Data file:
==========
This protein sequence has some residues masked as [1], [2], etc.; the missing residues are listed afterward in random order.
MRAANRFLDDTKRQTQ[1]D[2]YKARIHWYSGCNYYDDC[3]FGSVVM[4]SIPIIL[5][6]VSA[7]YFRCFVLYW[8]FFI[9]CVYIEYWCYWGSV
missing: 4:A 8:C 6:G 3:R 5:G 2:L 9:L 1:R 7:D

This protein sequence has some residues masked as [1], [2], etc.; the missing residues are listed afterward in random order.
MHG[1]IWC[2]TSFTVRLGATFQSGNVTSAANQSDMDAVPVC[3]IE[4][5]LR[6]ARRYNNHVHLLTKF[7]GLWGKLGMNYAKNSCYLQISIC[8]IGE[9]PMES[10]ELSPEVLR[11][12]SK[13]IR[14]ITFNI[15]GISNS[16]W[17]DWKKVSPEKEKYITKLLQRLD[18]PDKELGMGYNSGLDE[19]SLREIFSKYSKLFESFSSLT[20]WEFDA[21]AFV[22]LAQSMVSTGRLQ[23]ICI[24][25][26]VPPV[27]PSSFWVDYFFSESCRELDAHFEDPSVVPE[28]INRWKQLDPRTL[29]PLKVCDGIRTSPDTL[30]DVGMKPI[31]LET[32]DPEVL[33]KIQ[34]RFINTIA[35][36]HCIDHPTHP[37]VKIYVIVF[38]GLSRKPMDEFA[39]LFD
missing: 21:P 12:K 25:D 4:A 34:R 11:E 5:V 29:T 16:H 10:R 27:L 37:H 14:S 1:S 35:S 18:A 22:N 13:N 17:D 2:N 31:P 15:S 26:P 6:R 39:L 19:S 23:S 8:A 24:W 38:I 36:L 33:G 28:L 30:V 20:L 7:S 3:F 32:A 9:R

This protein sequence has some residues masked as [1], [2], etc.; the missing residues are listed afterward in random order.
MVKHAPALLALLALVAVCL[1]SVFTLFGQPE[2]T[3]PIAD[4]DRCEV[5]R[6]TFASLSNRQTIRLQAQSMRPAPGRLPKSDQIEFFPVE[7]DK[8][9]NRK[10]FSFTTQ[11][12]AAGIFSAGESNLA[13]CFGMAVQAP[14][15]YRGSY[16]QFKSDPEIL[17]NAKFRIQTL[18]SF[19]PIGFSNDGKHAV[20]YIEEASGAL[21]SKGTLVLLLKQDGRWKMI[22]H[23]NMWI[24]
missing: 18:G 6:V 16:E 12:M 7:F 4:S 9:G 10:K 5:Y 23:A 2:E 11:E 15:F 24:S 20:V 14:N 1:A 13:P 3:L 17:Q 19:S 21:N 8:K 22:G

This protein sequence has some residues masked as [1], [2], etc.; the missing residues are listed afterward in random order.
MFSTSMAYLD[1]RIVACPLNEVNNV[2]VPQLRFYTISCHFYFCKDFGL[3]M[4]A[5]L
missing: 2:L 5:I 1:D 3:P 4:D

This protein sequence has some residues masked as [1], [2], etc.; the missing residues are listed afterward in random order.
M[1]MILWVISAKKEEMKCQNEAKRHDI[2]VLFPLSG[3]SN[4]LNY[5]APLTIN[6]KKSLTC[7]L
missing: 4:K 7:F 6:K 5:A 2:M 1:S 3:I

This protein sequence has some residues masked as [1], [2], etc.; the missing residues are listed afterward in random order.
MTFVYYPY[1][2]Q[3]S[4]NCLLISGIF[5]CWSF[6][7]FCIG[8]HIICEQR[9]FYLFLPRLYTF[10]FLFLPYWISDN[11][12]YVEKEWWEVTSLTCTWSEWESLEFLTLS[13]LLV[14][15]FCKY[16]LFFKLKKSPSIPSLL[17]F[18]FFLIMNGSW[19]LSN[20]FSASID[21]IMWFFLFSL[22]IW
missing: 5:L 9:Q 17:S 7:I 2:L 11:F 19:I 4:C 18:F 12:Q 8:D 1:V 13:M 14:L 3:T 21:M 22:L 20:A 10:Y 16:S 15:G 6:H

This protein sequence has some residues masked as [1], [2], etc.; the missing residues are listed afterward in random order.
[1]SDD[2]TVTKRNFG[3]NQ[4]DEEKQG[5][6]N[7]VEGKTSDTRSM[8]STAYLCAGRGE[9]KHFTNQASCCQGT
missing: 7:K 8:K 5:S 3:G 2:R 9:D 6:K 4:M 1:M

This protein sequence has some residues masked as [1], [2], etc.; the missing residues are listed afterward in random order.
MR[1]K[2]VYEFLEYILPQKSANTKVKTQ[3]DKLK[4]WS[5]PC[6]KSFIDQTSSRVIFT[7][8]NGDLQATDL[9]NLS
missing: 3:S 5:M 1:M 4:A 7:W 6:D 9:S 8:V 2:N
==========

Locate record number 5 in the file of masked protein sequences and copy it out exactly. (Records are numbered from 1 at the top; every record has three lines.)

This protein sequence has some residues masked as [1], [2], etc.; the missing residues are listed afterward in random order.
M[1]MILWVISAKKEEMKCQNEAKRHDI[2]VLFPLSG[3]SN[4]LNY[5]APLTIN[6]KKSLTC[7]L
missing: 4:K 7:F 6:K 5:A 2:M 1:S 3:I